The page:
The City of Cedar Springs will be holding their fifth annual Earth Day cleanup on Saturday, April 28. The day starts at 8 a.m. with E-waste collection behind Cedar Springs city hall. Bring all your electronic waste for disposal such as computers, monitors, keyboards, cell phones, radios, stereos, laptops, VCRs, modems, power cords, etc. This will be staffed by the Cedar Springs Rotary.

Then meet at 10 a.m. at the trail staging area on W. Maple Street (west off Main) to clean up Cedar Creek. Volunteers report to the staging area to receive their t-shirts and clean-up assignments. The first 100 registered get a free shirt. New this year is a limited number of trash picks and waders for volunteers to borrow.

There will be a city surplus auction at 1 p.m. Visit the city’s website at www.cityofcedarsprings.org for a list of items, and to download a registration form for the cleanup. Registration is not mandatory to participate, but it does help the city to pre-assign clean-up locations, and plan for the purchase of trash bags and t-shirts.

Cedar Creek is one of our greatest assets. Our town, the second village in Kent County, was established along that creek and named for both the springs that flowed from it and the Cedar trees that bordered it. It supports wildlife and flora, and is a key component of the future plans of this city. Our city will only be as beautiful as we make it.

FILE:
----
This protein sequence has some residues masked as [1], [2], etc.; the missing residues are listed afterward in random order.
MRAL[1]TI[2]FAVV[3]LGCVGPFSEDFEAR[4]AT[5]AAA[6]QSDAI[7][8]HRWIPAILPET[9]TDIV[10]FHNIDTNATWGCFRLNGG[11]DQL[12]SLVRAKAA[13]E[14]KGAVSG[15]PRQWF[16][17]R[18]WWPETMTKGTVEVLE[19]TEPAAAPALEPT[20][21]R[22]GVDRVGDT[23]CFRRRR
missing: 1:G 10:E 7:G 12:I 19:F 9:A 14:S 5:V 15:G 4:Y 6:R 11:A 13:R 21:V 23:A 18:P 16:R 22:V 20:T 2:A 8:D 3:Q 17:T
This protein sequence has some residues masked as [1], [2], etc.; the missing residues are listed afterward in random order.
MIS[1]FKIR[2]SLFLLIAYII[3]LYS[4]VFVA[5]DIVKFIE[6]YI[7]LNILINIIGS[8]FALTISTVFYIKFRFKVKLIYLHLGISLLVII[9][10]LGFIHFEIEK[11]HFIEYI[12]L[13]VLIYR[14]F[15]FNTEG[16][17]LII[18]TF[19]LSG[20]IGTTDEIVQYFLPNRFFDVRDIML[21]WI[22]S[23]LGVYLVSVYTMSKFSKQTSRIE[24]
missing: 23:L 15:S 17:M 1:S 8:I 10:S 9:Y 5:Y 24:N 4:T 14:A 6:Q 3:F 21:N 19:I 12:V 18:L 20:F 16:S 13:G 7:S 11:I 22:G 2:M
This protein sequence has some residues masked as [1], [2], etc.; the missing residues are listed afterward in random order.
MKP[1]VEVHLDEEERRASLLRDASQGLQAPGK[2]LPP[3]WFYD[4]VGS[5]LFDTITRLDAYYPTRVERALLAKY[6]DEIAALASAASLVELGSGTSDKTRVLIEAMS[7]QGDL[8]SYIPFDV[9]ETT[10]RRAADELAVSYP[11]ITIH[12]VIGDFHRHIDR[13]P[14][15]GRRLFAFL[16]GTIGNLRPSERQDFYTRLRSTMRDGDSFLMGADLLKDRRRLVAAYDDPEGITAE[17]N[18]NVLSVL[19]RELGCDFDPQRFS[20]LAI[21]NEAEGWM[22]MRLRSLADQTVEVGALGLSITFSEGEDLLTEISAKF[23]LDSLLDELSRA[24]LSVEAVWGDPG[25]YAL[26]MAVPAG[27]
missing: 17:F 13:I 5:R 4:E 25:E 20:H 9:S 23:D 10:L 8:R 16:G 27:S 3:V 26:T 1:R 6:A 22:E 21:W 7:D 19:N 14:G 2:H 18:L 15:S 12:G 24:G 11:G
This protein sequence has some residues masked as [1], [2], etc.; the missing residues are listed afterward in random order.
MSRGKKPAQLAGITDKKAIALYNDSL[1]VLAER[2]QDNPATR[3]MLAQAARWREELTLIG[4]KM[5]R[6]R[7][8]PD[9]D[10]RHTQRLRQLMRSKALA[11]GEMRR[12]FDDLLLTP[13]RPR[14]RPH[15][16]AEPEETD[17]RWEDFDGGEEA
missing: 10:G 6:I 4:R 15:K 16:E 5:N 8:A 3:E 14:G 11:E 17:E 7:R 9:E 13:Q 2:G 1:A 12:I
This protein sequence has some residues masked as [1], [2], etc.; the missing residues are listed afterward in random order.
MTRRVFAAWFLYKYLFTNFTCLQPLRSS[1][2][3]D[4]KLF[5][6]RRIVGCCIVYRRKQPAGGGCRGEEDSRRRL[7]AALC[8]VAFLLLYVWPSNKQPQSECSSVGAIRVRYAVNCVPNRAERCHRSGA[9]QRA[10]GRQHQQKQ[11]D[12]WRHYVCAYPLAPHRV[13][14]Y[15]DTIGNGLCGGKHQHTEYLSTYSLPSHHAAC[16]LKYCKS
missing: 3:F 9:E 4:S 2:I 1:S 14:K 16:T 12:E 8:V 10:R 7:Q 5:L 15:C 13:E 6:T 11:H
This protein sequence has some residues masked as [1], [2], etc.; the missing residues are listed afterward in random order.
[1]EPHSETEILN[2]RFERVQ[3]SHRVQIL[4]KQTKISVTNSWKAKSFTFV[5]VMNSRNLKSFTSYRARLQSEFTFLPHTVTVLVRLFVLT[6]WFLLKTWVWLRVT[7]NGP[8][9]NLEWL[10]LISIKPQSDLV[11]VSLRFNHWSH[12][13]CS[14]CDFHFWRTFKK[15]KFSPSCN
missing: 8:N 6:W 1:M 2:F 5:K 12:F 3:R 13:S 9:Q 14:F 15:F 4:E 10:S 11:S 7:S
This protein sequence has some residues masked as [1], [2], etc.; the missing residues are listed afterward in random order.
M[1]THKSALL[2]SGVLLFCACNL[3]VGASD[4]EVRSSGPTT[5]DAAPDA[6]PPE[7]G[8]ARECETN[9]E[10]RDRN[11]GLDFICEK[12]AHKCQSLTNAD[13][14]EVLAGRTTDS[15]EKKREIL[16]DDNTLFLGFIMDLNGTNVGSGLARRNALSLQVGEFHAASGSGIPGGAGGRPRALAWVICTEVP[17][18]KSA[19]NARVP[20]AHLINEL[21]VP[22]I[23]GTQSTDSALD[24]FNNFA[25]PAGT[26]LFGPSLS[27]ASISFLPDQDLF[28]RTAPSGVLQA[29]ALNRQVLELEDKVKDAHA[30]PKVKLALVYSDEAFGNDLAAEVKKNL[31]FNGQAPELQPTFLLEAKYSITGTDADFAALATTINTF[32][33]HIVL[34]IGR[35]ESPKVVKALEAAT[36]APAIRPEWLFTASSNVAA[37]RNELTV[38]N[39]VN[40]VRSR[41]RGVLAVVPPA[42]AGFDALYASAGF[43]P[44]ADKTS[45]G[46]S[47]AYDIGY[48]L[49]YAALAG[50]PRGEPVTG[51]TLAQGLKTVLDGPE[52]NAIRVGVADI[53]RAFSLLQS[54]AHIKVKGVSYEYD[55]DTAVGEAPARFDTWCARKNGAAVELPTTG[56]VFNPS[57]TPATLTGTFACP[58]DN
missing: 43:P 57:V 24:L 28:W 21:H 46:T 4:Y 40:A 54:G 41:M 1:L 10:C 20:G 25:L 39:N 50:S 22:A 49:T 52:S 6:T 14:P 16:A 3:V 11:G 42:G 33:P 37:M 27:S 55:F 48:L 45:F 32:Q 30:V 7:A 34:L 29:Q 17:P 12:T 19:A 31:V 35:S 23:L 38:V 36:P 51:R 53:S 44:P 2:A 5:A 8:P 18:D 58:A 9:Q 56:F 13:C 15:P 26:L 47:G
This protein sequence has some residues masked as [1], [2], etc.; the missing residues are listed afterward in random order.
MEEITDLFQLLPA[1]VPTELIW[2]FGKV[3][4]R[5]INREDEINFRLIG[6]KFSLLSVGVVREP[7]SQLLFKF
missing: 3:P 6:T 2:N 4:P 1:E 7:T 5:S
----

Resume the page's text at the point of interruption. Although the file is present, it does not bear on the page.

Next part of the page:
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Students clean up trail


Teens from Creative Technologies Academy hit the White Pine Trail last Friday, April 29, to pick up trash.
The activity was a Service Learning Project for Mr. Ben Watson’s and Mrs. Jennifer Cathey’s Class Meeting Advisory.  “We meet with these students (a mix of grades 9-12) every Friday to discuss character education and community service,” explained Cathey. “The students chose this particular task for their service learning project.”
Half of the group cleaned the trail from Pine Street to Morley Park, and the other half went north, from Pine Street to just north of 18 Mile Road. The group collected eight large bags of trash in the 2-1/2 hours they cleaned.